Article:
16. The method of claim 15 wherein the receiving debris collect signal step is characterized by a communication signal selected from a set consisting of an RFID signal and a bar code scanner signal.
17. The method of claim 16 wherein the executing a second control mode step is characterized by contacting the tool against an exposed adhesive surface.
18. An apparatus that processes a workpiece, comprising:
a surface that is sized to support the workpiece;
a tool that is configured to impart a predefined process to the workpiece while the workpiece is supported on the surface;
a debris monitor that non-manually generates a debris collect signal when a predefined criteria exceeds a threshold; and
a controller executing programming instructions stored in memory to move the tool along a predetermined operative tool path to impart the predefined process, the controller being responsive to the generated debris collect signal in altering a trajectory of the operative tool path in order to engage the tool with a debris collecting device having a collecting feature capable of collecting debris from the tool.
19. The apparatus of claim 18 wherein the debris monitor generates the debris collect signal when a number of the process cycles exceeds the threshold number of process cycles.
20. The apparatus of claim 18 wherein the debris monitor generates the debris collect signal when an amount of debris accumulated on the tool exceeds the threshold amount of debris.
21. The apparatus of claim 18 wherein the debris monitor generates the debris collect signal when an elapsed time exceeds threshold interval of time.
Description
BACKGROUND

Manufacturing lines have generally evolved through the application of highly sophisticated automation devices and methods. Gains in productivity have been realized as past reliance on human judgment and manipulation is replaced by processor-driven systems. The repeatability of such systems enables the throughput velocity of components to be maximized.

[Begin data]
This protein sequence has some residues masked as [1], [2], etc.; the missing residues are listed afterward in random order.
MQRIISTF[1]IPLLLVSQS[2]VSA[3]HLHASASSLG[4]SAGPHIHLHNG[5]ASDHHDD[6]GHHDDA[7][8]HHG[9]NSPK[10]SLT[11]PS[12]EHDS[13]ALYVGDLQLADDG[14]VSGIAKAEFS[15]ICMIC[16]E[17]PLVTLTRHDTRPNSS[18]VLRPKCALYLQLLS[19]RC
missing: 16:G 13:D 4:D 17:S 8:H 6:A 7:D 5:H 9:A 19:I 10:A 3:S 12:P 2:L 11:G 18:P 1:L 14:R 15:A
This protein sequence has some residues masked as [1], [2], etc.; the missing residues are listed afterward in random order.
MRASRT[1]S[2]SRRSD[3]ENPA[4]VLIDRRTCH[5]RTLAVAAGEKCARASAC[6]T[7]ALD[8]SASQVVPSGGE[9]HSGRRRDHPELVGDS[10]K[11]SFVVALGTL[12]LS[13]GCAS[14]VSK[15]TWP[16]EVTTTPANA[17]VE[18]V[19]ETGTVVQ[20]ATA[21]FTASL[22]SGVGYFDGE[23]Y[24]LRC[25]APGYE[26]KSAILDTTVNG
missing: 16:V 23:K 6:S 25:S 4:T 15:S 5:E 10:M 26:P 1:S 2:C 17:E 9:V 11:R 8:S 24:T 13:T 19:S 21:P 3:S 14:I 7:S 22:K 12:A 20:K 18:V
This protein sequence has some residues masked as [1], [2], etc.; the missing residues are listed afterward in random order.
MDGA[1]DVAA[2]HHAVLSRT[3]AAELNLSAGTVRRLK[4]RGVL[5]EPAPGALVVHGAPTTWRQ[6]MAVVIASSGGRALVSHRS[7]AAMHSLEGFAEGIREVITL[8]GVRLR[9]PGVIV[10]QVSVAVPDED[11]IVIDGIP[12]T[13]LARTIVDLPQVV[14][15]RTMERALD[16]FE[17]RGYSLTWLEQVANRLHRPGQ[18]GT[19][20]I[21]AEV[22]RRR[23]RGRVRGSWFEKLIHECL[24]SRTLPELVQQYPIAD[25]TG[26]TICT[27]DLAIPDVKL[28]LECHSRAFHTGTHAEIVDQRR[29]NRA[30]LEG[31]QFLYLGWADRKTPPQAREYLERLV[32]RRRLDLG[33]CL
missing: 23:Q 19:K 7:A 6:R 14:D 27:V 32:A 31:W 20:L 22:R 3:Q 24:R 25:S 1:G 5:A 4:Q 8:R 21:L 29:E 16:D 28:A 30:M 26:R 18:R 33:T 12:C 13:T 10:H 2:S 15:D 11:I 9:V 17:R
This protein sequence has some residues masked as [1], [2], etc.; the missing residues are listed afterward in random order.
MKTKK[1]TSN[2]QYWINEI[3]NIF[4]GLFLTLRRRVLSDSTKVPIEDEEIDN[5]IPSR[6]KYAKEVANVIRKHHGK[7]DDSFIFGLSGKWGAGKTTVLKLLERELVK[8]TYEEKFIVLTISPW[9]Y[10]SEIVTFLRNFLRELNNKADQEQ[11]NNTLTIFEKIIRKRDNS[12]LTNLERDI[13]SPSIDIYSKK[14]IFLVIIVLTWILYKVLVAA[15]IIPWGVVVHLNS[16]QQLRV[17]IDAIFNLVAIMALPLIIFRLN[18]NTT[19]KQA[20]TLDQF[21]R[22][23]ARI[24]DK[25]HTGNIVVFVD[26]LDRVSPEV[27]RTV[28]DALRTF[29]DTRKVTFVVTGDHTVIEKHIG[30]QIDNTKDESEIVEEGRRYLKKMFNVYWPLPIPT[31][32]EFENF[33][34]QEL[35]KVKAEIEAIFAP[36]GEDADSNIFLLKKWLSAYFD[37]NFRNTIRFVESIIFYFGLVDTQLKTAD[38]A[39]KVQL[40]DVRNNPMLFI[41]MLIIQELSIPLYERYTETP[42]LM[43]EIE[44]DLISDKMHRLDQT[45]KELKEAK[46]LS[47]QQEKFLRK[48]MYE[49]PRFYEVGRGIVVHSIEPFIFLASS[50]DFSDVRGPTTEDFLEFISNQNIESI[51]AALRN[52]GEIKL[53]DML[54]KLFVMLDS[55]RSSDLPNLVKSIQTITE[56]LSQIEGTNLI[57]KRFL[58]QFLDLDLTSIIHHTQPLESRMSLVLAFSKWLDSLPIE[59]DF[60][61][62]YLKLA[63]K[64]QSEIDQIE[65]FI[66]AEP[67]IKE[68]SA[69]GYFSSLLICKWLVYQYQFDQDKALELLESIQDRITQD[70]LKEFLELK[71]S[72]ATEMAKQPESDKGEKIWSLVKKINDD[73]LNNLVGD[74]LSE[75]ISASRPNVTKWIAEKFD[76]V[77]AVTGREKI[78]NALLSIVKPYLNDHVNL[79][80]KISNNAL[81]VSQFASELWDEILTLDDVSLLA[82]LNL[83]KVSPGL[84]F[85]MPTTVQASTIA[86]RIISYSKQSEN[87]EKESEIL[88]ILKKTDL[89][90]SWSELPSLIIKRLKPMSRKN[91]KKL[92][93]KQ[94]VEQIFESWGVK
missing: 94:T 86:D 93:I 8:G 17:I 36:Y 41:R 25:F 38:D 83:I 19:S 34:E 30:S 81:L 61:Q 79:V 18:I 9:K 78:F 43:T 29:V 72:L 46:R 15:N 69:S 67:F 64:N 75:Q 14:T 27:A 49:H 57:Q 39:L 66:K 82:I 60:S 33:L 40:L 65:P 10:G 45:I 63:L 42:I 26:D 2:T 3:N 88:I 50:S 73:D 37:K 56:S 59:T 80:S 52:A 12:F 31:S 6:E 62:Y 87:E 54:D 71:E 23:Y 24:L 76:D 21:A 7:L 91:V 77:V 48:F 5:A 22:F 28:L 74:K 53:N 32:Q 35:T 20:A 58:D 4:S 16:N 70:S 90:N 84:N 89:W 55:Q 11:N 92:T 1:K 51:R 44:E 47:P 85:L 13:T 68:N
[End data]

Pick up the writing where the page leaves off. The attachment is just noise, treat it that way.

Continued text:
Along with maximizing throughput, there has been a general trend toward performing both fabrication and testing operations at the point of final assembly, rather than building batches of subassemblies ahead of the time they are needed. By scheduling as many parts as possible to be ready “just in time” for final assembly, the utilization of all production equipment supporting final assembly is maximized.

However, these practices inevitably raise some problematic issues that cannot be ignored. For example, fabrication and assembly operations can create debris that, if not controlled, can damage sensitive components. With the continued demand for automated manufacturing lines having ever higher levels of throughput performance, there remains a continual need for improvements in the manner in which such debris is controlled. It is to the furthering of those efforts that the embodiments of the present invention are directed.

SUMMARY OF THE INVENTION

Embodiments of the present invention are directed to an apparatus and associated method for collecting debris from a tool. Programming instructions are stored in memory and executed by a machine tool controller, making the controller responsive to an intermittent debris collect signal in altering an operative path of a tool in order to engage the tool with a debris collecting device.

These and various other features and advantages which characterize the claimed embodiments will become apparent upon reading the following detailed description and upon reviewing the associated drawings.

BRIEF DESCRIPTION OF THE DRAWINGS

FIG. 1 is an isometric view of an illustrative machine cell.

FIG. 2 is an elevational view of another illustrative machine cell.

FIGS. 3 and 4 are isometric views of illustrative end effector portions of machine cells.

FIGS. 5 and 6 are isometric and end views, respectively, of the roller conveyor portion of the machine cells in FIGS. 1 and 2.

FIGS. 7A and 7B diagrammatically depict an operative path of a tool in relation to a presentation of a pallet and an altered tool path in relation to a presentation of a debris collecting device, respectively.